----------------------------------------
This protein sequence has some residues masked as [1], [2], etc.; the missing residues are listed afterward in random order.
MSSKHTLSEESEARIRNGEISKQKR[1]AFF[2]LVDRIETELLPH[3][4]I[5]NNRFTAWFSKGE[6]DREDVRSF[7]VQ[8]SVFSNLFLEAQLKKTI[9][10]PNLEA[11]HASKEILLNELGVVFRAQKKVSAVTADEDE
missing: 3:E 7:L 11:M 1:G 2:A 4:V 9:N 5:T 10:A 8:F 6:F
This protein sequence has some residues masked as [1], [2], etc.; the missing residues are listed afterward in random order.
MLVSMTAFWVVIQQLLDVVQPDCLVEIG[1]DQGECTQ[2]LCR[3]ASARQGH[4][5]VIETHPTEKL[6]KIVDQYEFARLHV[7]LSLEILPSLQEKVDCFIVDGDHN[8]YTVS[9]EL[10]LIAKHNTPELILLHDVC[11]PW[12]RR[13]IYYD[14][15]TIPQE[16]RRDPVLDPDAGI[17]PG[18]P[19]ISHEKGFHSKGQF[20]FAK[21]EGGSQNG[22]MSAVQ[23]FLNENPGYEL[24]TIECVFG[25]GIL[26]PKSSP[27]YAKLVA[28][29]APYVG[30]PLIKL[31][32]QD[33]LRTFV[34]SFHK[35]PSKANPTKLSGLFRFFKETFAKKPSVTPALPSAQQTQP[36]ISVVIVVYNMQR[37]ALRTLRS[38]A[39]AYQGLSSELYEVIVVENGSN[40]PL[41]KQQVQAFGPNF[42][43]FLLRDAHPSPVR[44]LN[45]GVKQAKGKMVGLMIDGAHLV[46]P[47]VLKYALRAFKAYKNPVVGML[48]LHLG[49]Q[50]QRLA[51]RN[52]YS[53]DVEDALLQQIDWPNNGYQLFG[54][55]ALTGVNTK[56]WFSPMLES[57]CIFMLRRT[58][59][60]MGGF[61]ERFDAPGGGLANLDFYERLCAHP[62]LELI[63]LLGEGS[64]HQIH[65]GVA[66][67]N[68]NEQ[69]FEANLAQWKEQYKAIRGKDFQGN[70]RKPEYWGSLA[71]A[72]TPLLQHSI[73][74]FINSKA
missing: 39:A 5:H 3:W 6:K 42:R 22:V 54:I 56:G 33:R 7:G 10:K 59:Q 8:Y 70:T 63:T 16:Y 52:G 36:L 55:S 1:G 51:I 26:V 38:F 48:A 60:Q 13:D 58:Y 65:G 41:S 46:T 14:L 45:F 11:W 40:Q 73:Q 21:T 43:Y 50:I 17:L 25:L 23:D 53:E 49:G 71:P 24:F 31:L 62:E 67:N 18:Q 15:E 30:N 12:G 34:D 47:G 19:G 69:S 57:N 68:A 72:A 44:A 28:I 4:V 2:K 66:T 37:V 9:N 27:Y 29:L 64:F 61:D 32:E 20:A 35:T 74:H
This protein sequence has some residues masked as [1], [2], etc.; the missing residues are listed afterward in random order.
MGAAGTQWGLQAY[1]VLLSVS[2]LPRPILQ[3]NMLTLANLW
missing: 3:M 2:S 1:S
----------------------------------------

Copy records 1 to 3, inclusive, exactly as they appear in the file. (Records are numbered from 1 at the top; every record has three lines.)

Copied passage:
This protein sequence has some residues masked as [1], [2], etc.; the missing residues are listed afterward in random order.
MSSKHTLSEESEARIRNGEISKQKR[1]AFF[2]LVDRIETELLPH[3][4]I[5]NNRFTAWFSKGE[6]DREDVRSF[7]VQ[8]SVFSNLFLEAQLKKTI[9][10]PNLEA[11]HASKEILLNELGVVFRAQKKVSAVTADEDE
missing: 3:E 7:L 11:M 1:G 2:A 4:V 9:N 5:T 10:A 8:F 6:F
This protein sequence has some residues masked as [1], [2], etc.; the missing residues are listed afterward in random order.
MLVSMTAFWVVIQQLLDVVQPDCLVEIG[1]DQGECTQ[2]LCR[3]ASARQGH[4][5]VIETHPTEKL[6]KIVDQYEFARLHV[7]LSLEILPSLQEKVDCFIVDGDHN[8]YTVS[9]EL[10]LIAKHNTPELILLHDVC[11]PW[12]RR[13]IYYD[14][15]TIPQE[16]RRDPVLDPDAGI[17]PG[18]P[19]ISHEKGFHSKGQF[20]FAK[21]EGGSQNG[22]MSAVQ[23]FLNENPGYEL[24]TIECVFG[25]GIL[26]PKSSP[27]YAKLVA[28][29]APYVG[30]PLIKL[31][32]QD[33]LRTFV[34]SFHK[35]PSKANPTKLSGLFRFFKETFAKKPSVTPALPSAQQTQP[36]ISVVIVVYNMQR[37]ALRTLRS[38]A[39]AYQGLSSELYEVIVVENGSN[40]PL[41]KQQVQAFGPNF[42][43]FLLRDAHPSPVR[44]LN[45]GVKQAKGKMVGLMIDGAHLV[46]P[47]VLKYALRAFKAYKNPVVGML[48]LHLG[49]Q[50]QRLA[51]RN[52]YS[53]DVEDALLQQIDWPNNGYQLFG[54][55]ALTGVNTK[56]WFSPMLES[57]CIFMLRRT[58][59][60]MGGF[61]ERFDAPGGGLANLDFYERLCAHP[62]LELI[63]LLGEGS[64]HQIH[65]GVA[66][67]N[68]NEQ[69]FEANLAQWKEQYKAIRGKDFQGN[70]RKPEYWGSLA[71]A[72]TPLLQHSI[73][74]FINSKA
missing: 39:A 5:H 3:W 6:K 42:R 22:V 54:I 56:G 33:R 7:G 10:K 59:Q 8:Y 70:T 63:T 16:Y 52:G 36:L 55:S 1:G 51:I 26:V 38:F 48:A 60:Q 13:D 58:Y 65:G 41:S 46:T 14:L 45:F 11:W 40:Q 73:Q 21:T 43:Y 50:I 17:L 25:L 23:D 53:E 49:G 71:P 24:F 31:L 62:E 67:N 18:Q 15:E 30:N 12:G 34:D 47:G 19:G 69:S 57:N 68:A 72:A 44:A 28:I 4:V 2:K 66:T 37:V 9:N 27:Y 29:L 64:F 61:D 32:E 20:A 35:T 74:H
This protein sequence has some residues masked as [1], [2], etc.; the missing residues are listed afterward in random order.
MGAAGTQWGLQAY[1]VLLSVS[2]LPRPILQ[3]NMLTLANLW
missing: 3:M 2:S 1:S